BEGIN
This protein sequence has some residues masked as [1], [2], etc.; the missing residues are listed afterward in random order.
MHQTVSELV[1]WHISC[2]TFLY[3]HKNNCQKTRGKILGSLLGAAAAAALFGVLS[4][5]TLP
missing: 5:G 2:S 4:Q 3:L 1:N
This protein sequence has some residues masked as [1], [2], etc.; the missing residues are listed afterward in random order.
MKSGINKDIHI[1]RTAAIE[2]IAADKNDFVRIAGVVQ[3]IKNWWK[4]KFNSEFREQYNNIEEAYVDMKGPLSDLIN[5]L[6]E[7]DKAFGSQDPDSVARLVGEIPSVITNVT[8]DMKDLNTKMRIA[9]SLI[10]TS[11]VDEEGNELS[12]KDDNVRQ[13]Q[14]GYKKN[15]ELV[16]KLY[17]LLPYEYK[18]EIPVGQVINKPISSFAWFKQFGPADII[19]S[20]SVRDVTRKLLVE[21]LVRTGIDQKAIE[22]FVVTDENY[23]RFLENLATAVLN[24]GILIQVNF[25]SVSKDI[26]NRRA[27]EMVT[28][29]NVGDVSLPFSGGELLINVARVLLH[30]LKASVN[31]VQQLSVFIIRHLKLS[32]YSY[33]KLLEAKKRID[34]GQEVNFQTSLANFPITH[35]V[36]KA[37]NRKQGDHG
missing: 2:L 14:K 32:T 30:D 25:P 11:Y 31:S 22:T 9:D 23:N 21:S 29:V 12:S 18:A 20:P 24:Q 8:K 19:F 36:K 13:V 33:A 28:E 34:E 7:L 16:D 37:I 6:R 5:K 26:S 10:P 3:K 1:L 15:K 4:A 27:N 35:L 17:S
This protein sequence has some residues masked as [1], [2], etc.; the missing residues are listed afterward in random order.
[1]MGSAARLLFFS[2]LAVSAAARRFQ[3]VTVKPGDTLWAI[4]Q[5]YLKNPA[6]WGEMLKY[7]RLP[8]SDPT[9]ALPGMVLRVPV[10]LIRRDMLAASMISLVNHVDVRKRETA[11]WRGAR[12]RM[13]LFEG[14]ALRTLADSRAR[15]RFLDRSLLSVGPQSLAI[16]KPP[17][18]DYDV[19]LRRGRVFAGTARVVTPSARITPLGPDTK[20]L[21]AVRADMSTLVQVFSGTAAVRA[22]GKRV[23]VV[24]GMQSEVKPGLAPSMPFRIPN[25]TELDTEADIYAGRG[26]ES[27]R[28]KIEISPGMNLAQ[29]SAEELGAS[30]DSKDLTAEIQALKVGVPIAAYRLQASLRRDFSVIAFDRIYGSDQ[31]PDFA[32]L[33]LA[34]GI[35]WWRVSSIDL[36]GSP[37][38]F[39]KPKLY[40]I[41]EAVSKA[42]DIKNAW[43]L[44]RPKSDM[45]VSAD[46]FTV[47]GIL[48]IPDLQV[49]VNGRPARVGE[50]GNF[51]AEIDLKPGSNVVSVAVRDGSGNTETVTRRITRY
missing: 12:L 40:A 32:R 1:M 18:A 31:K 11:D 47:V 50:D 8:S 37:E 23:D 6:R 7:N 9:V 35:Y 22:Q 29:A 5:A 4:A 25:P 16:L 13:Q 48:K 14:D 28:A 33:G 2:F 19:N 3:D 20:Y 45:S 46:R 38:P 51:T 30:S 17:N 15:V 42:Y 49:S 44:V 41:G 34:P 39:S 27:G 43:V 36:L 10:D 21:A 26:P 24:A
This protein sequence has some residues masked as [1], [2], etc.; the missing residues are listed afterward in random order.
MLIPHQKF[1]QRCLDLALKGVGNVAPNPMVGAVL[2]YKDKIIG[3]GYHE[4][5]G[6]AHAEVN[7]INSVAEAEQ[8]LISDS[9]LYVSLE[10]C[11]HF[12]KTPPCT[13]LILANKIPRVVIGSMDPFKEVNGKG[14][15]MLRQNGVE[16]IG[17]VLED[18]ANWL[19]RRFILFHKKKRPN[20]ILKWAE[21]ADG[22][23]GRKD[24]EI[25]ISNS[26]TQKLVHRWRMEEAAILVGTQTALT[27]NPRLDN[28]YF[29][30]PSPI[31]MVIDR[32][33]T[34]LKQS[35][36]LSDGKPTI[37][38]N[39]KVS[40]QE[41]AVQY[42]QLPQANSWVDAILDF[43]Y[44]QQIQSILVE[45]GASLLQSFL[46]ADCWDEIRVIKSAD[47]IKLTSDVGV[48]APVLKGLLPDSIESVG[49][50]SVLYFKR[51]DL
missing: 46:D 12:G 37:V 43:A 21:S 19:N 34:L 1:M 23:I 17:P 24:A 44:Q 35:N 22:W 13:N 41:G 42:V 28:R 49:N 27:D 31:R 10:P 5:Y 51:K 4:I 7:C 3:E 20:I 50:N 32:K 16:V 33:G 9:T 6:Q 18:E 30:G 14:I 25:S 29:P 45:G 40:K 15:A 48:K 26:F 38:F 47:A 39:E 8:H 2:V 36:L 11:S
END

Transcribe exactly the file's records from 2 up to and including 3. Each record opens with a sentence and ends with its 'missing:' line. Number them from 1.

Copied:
This protein sequence has some residues masked as [1], [2], etc.; the missing residues are listed afterward in random order.
MKSGINKDIHI[1]RTAAIE[2]IAADKNDFVRIAGVVQ[3]IKNWWK[4]KFNSEFREQYNNIEEAYVDMKGPLSDLIN[5]L[6]E[7]DKAFGSQDPDSVARLVGEIPSVITNVT[8]DMKDLNTKMRIA[9]SLI[10]TS[11]VDEEGNELS[12]KDDNVRQ[13]Q[14]GYKKN[15]ELV[16]KLY[17]LLPYEYK[18]EIPVGQVINKPISSFAWFKQFGPADII[19]S[20]SVRDVTRKLLVE[21]LVRTGIDQKAIE[22]FVVTDENY[23]RFLENLATAVLN[24]GILIQVNF[25]SVSKDI[26]NRRA[27]EMVT[28][29]NVGDVSLPFSGGELLINVARVLLH[30]LKASVN[31]VQQLSVFIIRHLKLS[32]YSY[33]KLLEAKKRID[34]GQEVNFQTSLANFPITH[35]V[36]KA[37]NRKQGDHG
missing: 2:L 14:K 32:T 30:D 25:P 11:Y 31:S 22:T 9:D 23:N 21:S 29:V 12:S 18:A 20:P 24:Q 8:K 19:F 36:K 13:V 33:A 28:E 34:E 7:L 16:D 37:I 6:R 5:K 26:S 10:P 3:K 1:L 15:K 4:A 27:N 35:L 17:S
This protein sequence has some residues masked as [1], [2], etc.; the missing residues are listed afterward in random order.
[1]MGSAARLLFFS[2]LAVSAAARRFQ[3]VTVKPGDTLWAI[4]Q[5]YLKNPA[6]WGEMLKY[7]RLP[8]SDPT[9]ALPGMVLRVPV[10]LIRRDMLAASMISLVNHVDVRKRETA[11]WRGAR[12]RM[13]LFEG[14]ALRTLADSRAR[15]RFLDRSLLSVGPQSLAI[16]KPP[17][18]DYDV[19]LRRGRVFAGTARVVTPSARITPLGPDTK[20]L[21]AVRADMSTLVQVFSGTAAVRA[22]GKRV[23]VV[24]GMQSEVKPGLAPSMPFRIPN[25]TELDTEADIYAGRG[26]ES[27]R[28]KIEISPGMNLAQ[29]SAEELGAS[30]DSKDLTAEIQALKVGVPIAAYRLQASLRRDFSVIAFDRIYGSDQ[31]PDFA[32]L[33]LA[34]GI[35]WWRVSSIDL[36]GSP[37][38]F[39]KPKLY[40]I[41]EAVSKA[42]DIKNAW[43]L[44]RPKSDM[45]VSAD[46]FTV[47]GIL[48]IPDLQV[49]VNGRPARVGE[50]GNF[51]AEIDLKPGSNVVSVAVRDGSGNTETVTRRITRY
missing: 12:L 40:A 32:R 1:M 18:A 31:K 11:D 47:V 50:D 8:S 37:E 23:D 6:R 7:N 9:V 35:Y 22:Q 29:A 5:A 4:A 25:P 16:L 13:Q 48:K 14:D 28:A 33:G 2:F 19:N 3:D 20:Y 45:S 46:R 38:P 51:T 30:S 17:N 15:V 42:Y 49:S 44:V 41:G 34:P 39:S 27:G 43:V 36:L 10:D 21:A 26:P 24:A